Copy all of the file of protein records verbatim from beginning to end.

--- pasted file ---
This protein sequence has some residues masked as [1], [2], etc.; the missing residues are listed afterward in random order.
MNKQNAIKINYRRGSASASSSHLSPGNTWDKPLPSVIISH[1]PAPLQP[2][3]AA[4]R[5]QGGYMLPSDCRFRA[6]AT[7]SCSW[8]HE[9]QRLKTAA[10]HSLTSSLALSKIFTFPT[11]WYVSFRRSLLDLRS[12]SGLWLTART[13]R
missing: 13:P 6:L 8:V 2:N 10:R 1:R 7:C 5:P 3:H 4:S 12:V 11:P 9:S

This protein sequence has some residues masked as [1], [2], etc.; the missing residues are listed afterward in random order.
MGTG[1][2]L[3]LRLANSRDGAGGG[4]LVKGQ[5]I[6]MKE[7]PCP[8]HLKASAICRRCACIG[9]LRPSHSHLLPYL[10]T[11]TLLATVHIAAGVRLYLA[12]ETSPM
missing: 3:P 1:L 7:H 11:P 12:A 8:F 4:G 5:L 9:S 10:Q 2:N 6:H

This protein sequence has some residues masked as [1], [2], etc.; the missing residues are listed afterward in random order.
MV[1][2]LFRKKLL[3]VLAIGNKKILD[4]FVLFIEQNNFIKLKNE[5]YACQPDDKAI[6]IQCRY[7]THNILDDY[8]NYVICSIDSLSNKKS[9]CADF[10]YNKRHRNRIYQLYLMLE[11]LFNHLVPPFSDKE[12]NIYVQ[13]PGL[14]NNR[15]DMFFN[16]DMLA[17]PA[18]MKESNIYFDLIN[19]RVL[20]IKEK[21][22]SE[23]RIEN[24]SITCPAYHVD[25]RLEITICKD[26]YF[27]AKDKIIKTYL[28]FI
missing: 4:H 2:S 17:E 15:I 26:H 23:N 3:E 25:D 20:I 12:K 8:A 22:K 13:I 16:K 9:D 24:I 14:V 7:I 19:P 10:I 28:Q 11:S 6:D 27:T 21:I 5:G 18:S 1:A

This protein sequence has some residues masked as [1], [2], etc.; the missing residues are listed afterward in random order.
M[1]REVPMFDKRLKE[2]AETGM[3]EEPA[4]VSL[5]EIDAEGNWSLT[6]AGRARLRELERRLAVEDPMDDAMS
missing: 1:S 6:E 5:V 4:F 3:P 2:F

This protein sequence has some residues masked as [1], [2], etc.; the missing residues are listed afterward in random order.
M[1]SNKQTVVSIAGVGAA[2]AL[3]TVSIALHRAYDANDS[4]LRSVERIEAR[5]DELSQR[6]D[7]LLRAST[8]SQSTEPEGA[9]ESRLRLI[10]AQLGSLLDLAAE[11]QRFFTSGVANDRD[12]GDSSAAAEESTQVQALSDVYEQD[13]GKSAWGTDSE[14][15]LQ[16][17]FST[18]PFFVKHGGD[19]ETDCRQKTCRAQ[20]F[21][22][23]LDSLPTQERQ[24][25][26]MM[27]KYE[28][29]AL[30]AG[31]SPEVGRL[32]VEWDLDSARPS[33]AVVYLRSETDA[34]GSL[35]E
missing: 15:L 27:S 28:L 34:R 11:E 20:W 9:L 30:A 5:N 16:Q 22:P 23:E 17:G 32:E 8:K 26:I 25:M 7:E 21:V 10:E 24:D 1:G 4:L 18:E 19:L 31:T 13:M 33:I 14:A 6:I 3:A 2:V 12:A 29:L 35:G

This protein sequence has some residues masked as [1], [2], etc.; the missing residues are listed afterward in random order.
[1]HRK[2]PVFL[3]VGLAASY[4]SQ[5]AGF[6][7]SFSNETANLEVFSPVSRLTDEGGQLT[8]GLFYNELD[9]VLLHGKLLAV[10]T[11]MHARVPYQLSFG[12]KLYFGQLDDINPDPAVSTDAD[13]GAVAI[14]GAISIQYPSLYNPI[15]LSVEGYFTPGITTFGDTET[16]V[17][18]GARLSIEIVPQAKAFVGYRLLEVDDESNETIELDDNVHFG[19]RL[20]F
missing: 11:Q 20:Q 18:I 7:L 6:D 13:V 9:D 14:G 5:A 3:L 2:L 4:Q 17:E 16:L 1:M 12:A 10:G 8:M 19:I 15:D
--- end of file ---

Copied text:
This protein sequence has some residues masked as [1], [2], etc.; the missing residues are listed afterward in random order.
MNKQNAIKINYRRGSASASSSHLSPGNTWDKPLPSVIISH[1]PAPLQP[2][3]AA[4]R[5]QGGYMLPSDCRFRA[6]AT[7]SCSW[8]HE[9]QRLKTAA[10]HSLTSSLALSKIFTFPT[11]WYVSFRRSLLDLRS[12]SGLWLTART[13]R
missing: 13:P 6:L 8:V 2:N 10:R 1:R 7:C 5:P 3:H 4:S 12:V 11:P 9:S

This protein sequence has some residues masked as [1], [2], etc.; the missing residues are listed afterward in random order.
MGTG[1][2]L[3]LRLANSRDGAGGG[4]LVKGQ[5]I[6]MKE[7]PCP[8]HLKASAICRRCACIG[9]LRPSHSHLLPYL[10]T[11]TLLATVHIAAGVRLYLA[12]ETSPM
missing: 3:P 1:L 7:H 11:P 12:A 8:F 4:G 5:L 9:S 10:Q 2:N 6:H

This protein sequence has some residues masked as [1], [2], etc.; the missing residues are listed afterward in random order.
MV[1][2]LFRKKLL[3]VLAIGNKKILD[4]FVLFIEQNNFIKLKNE[5]YACQPDDKAI[6]IQCRY[7]THNILDDY[8]NYVICSIDSLSNKKS[9]CADF[10]YNKRHRNRIYQLYLMLE[11]LFNHLVPPFSDKE[12]NIYVQ[13]PGL[14]NNR[15]DMFFN[16]DMLA[17]PA[18]MKESNIYFDLIN[19]RVL[20]IKEK[21][22]SE[23]RIEN[24]SITCPAYHVD[25]RLEITICKD[26]YF[27]AKDKIIKTYL[28]FI
missing: 4:H 2:S 17:E 15:I 26:H 23:N 3:E 25:D 20:I 12:K 8:A 22:K 13:I 16:K 9:D 24:I 14:V 7:I 19:P 10:I 28:Q 11:S 6:D 27:T 21:I 5:G 18:S 1:A

This protein sequence has some residues masked as [1], [2], etc.; the missing residues are listed afterward in random order.
M[1]REVPMFDKRLKE[2]AETGM[3]EEPA[4]VSL[5]EIDAEGNWSLT[6]AGRARLRELERRLAVEDPMDDAMS
missing: 1:S 6:E 5:V 4:F 3:P 2:F

This protein sequence has some residues masked as [1], [2], etc.; the missing residues are listed afterward in random order.
M[1]SNKQTVVSIAGVGAA[2]AL[3]TVSIALHRAYDANDS[4]LRSVERIEAR[5]DELSQR[6]D[7]LLRAST[8]SQSTEPEGA[9]ESRLRLI[10]AQLGSLLDLAAE[11]QRFFTSGVANDRD[12]GDSSAAAEESTQVQALSDVYEQD[13]GKSAWGTDSE[14][15]LQ[16][17]FST[18]PFFVKHGGD[19]ETDCRQKTCRAQ[20]F[21][22][23]LDSLPTQERQ[24][25][26]MM[27]KYE[28][29]AL[30]AG[31]SPEVGRL[32]VEWDLDSARPS[33]AVVYLRSETDA[34]GSL[35]E
missing: 15:L 27:S 28:L 34:R 11:E 20:W 9:L 30:A 5:N 16:Q 22:P 23:E 17:G 32:E 8:K 26:I 25:M 7:E 21:V 10:E 24:D 1:G 4:L 18:E 19:L 31:T 13:M 33:I 14:A 6:I 3:A 2:V 12:A 29:L 35:G

This protein sequence has some residues masked as [1], [2], etc.; the missing residues are listed afterward in random order.
[1]HRK[2]PVFL[3]VGLAASY[4]SQ[5]AGF[6][7]SFSNETANLEVFSPVSRLTDEGGQLT[8]GLFYNELD[9]VLLHGKLLAV[10]T[11]MHARVPYQLSFG[12]KLYFGQLDDINPDPAVSTDAD[13]GAVAI[14]GAISIQYPSLYNPI[15]LSVEGYFTPGITTFGDTET[16]V[17][18]GARLSIEIVPQAKAFVGYRLLEVDDESNETIELDDNVHFG[19]RL[20]F
missing: 11:Q 20:Q 18:I 7:L 6:D 13:V 9:D 14:G 5:A 3:L 2:L 4:Q 17:E 16:L 1:M 12:A 10:G 8:M 19:I 15:D